The present volume consists of extracts from hitherto untapped source – various Sanskrit and Telugu works bearing on the history
of the Empire. A constructive study of these sources goes a long way in correcting the chronicles in many places and conveys
information which would make a fuller history of the empire of Vijayanagara possible. Many of these are unpublished manuscripts,
rare publications and works out-of-print. Each of the extract has been provided, with an English introduction which, though not a
faithful translation, contains a summary of the historical facts.
Besides the obvious value of these extracts, they also throw considerable light on the possible of various subordinate families of
this work, it is hoped, would show the Vijayanagara empire in a proper setting, in respect of its character and significance in the
history of India.
The course of his work was much facilitated by the ready assistance that he always received from the Librarian and the staff of the
Government Oriental Manuscript Library. In the present stage of manuscripts cataloguing in this part of the present stage of
manuscripts cataloguing in this part of the country much has to be left for change. A few of the most important among the works
laid under contribution in the following selection are found to be in the libraries but not catalogued. While, therefore, the collection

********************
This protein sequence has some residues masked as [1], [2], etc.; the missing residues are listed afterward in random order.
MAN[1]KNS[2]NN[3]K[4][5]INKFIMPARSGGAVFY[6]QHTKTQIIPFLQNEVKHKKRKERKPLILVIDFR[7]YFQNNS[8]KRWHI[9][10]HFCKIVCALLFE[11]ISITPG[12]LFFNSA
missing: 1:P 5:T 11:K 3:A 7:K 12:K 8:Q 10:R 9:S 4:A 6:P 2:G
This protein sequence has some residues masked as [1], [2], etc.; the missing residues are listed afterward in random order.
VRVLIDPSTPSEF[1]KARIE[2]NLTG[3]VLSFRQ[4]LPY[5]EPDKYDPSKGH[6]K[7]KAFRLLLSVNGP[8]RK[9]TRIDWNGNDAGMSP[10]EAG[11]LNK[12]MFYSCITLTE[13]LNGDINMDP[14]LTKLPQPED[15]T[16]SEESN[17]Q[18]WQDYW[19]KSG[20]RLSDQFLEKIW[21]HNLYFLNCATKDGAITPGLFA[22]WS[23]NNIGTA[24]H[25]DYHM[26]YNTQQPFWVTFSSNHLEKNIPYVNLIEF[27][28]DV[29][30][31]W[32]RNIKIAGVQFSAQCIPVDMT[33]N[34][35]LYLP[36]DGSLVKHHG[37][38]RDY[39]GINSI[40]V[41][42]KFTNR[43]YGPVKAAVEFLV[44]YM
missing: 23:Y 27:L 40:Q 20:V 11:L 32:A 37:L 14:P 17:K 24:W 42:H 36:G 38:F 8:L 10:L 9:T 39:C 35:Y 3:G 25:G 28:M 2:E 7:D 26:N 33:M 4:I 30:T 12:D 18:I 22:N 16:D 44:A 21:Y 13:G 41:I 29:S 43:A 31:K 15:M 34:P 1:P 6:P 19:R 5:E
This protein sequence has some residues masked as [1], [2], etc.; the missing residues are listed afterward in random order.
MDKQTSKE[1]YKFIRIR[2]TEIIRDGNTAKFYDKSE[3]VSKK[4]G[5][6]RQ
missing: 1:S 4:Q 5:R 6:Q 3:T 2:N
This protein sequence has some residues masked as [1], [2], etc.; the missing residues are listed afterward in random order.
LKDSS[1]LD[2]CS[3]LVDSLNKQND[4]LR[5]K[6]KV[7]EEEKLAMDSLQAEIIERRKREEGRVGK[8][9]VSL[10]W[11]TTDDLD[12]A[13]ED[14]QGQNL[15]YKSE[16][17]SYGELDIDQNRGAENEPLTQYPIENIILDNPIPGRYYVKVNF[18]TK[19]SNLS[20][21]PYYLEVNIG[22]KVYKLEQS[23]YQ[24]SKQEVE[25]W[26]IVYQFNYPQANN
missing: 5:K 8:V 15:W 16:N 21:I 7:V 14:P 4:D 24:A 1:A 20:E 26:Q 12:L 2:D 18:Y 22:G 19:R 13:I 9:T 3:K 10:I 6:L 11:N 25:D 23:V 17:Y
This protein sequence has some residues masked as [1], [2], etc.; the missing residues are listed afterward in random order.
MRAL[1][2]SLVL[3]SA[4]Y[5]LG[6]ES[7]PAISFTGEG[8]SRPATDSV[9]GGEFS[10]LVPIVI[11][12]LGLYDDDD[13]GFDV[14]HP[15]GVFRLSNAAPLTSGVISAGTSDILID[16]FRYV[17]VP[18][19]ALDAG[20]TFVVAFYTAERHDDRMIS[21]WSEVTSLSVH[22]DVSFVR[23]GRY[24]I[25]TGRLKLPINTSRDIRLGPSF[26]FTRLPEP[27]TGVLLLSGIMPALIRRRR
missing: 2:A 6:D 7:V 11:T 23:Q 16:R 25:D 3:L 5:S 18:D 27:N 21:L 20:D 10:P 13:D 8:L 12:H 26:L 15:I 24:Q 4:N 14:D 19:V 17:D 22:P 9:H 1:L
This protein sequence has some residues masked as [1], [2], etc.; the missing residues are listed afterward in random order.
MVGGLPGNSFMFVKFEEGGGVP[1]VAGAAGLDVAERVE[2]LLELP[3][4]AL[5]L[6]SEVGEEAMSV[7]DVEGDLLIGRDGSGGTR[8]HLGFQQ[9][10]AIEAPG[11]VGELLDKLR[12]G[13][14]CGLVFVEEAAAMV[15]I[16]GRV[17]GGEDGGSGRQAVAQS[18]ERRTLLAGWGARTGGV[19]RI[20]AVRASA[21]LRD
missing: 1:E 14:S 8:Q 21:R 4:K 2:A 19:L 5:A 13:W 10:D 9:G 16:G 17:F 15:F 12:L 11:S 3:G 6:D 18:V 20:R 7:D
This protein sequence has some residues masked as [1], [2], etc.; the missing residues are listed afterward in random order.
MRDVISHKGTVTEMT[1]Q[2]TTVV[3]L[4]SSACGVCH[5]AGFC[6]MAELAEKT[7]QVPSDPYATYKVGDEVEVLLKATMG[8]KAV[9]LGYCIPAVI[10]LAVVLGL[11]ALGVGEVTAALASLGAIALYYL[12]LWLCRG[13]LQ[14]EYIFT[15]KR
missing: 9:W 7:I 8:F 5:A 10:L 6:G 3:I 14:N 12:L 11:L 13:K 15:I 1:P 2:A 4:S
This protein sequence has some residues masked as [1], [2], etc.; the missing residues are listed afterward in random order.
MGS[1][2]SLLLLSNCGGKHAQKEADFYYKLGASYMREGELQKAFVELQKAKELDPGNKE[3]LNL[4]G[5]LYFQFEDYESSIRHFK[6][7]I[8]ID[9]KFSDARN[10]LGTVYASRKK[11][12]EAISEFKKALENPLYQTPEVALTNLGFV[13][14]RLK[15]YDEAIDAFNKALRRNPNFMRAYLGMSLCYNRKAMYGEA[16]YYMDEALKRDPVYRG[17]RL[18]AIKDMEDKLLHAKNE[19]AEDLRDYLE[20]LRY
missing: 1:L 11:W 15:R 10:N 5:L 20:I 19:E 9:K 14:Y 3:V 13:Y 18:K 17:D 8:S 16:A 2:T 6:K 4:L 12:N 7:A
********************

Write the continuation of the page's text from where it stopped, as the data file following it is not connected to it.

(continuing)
presented here may, from our present knowledge of manuscripts, considered fairly exhaustive, it will not be surprising at all if many
more come to light through the active work of the various search parties that are out at work from the Government Manuscript
Library now. When practically the whole work was in type, the student lighted upon the work Sivatattvaratnakara from which three
excerpts, throwing new light upon the later history of Vijayanagara, are made. If other works like this should be forthcoming, it need
not cause any surprise at all.
In the work of selecting and editing, I had thought the willing assistance of the student himself which rendered the work much less
onerous to me than it would otherwise have been. It only remains to acknowledge the assistance rendered in proof-reading by the
other Research student of mine, Mr. R. Satyanatha, R.A. (Hons.), and the excellent work of the Government Press in putting the
matter through the press. Those interested in historical research will surely feel grateful to the Madras University Syndicate for their
enlightened policy in promoting the publication of this work, which, let me hope, is but the beginning of a long series to come.
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